I'm over at The Book Smugglers today reviewing The Warrior's Apprentice for a guest dare. I gave Ana and Thea a list of genres outside my comfort zone and they suggested a book that would hopefully change my mind. I tend to avoid male protagonists, sci-fi and epic tales (among other things) and they came back with the third(ish) book in Lois McMaster Bujold's space opera. I loved it! I'm now a sci-fi convert (what do you know, it's not just for nerds!) and am on the lookout for more sci-fi of a YA bent, especially featuring female protagonists. Here's what I've come up with so far:
Enchantress from the Stars, Sylvia Louise Engdahl (1970)
Elana, a member of an interstellar civilization on a mission to a medieval planet, becomes the key to a dangerous plan to turn back an invasion. How can she help the Andrecians, who still believe in magic and superstition, without revealing her own alien powers? At the same time, Georyn, the son of an Andrecian woodcutter, knows only that there is a dragon in the enchanted forest, and he must defeat it. He sees Elana as the Enchantress from the Stars who has come to test him, to prove he is worthy. One of the few science fiction books to win a Newbery Honor, this novel will enthrall teenage and adult readers.
Podkayne of Mars, Robert A Heinlein (1962)
While accompanying their uncle, a wily politician, on a trip from Mars to Earth, Podkayne and her brilliant, but pesky brother are caught in a plot to keep Uncle Tom from an important conference.
This Place has no Atmosphere, Paula Danziger (1986)
It's the year 2057 and fourteen-year-old Aurora couldn't be happier with her life on Earth—she's part of the "in" crowd, her best friend is a celebrity, and Matthew has asked her to Homecoming. But Aurora's parents have new jobs on the moon, and she and her little sister must leave their friends and schools to go with them. Aurora is sure she will hate life on the moon, because there are only 750 people in the whole colony. What if none of them is a cute boy her age?
Friday, Robert A. Heinlein (1982)
Engineered from the finest genes, and trained to be a secret courier in a future world, Friday operates over a near-future Earth, where chaos reigns. Working at Boss's whimsical behest she travels from far north to deep south, finding quick, expeditious solutions as one calamity after another threatens to explode in her face....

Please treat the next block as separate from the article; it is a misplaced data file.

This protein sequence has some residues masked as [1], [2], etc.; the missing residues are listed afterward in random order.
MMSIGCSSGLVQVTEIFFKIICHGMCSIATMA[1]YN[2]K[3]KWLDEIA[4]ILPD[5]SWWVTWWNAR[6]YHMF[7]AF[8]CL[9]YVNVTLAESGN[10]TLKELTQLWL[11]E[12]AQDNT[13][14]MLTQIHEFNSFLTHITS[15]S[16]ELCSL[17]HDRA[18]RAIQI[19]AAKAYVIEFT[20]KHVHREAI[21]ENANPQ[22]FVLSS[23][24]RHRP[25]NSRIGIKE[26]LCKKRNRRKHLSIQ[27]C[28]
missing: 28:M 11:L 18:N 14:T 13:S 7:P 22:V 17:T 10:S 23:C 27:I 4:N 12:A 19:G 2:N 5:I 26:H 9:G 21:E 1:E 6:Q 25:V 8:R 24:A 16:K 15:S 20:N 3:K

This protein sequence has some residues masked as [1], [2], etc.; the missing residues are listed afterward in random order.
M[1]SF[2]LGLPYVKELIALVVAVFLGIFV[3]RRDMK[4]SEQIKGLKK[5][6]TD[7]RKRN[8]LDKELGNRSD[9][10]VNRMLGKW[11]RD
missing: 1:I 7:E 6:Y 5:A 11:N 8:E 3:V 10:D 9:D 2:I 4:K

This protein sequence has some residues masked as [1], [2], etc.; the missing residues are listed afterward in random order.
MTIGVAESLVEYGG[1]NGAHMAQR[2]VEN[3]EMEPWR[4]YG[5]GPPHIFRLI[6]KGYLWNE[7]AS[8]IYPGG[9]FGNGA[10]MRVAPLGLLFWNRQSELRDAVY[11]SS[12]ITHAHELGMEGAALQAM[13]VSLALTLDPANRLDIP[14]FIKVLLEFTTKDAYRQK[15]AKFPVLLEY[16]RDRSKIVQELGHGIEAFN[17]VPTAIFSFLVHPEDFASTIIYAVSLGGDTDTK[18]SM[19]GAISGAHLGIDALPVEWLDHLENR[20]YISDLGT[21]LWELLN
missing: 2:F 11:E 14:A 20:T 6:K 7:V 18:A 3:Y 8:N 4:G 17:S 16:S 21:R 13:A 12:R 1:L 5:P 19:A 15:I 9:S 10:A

Alien Secrets, Annette Curtis Klause (1993)
Puck, expelled from boarding school on Earth, is on her way to stay with her parents on the planet Shoon. On board the spaceship she befriends Hush, a native Shoowa who is also returning home in shame. He is desperately seeking a stolen treasure that was entrusted to him, a symbol of freedom for his people.
Puck and Hush must find the precious Soo before they reach Shoon. But who can they trust? And how will they save their own skins as they hurtle through space on a ship haunted by terrifying ghosts?
Dragonflight, Anne McCaffrey (1968)
To the nobles who live in Benden Weyr, Lessa is nothing but a ragged kitchen girl. For most of her life she has survived by serving those who betrayed her father and took over his lands. Now the time has come for Lessa to shed her disguise—and take back her stolen birthright.
But everything changes when she meets a queen dragon. The bond they share will be deep and last forever. It will protect them when, for the first time in centuries, Lessa’s world is threatened by Thread, an evil substance that falls like rain and destroys everything it touches. Dragons and their Riders once protected the planet from Thread, but there are very few of them left these days. Now brave Lessa must risk her life, and the life of her beloved dragon, to save her beautiful world. . . .
Cordelia's Honor, Lois McMaster Bujold (1996)
In this two-part story, Cordelia Naismith, made an outcast after being forced into marriage with her arch enemy, finds further trouble when her husband is made the guardian of the infant heir to the imperial throne.
Beggars in Spain, Nancy Kress (1993)
Leisha Camden was genetically modified at birth to require no sleep, and her normal twin Alice is the control. Problems and envy between the sisters mirror those in the larger world, as society struggles to adjust to a growing pool of people who not only have 30 percent more time to work and study than normal humans, but are also highly intelligent and in perfect health. The Sleepless gradually outgrow their welcome on Earth, and their children escape to an orbiting space station to set up their own society. But Leisha and a few others remain behind, preaching acceptance for all humans, Sleepless and Sleeper alike. With the conspiracy and revenge that unwinds, the world needs a little preaching on tolerance.
Thanks to my dad for a few of these. Who else has recommendations for me? I sense a reading challenge coming on!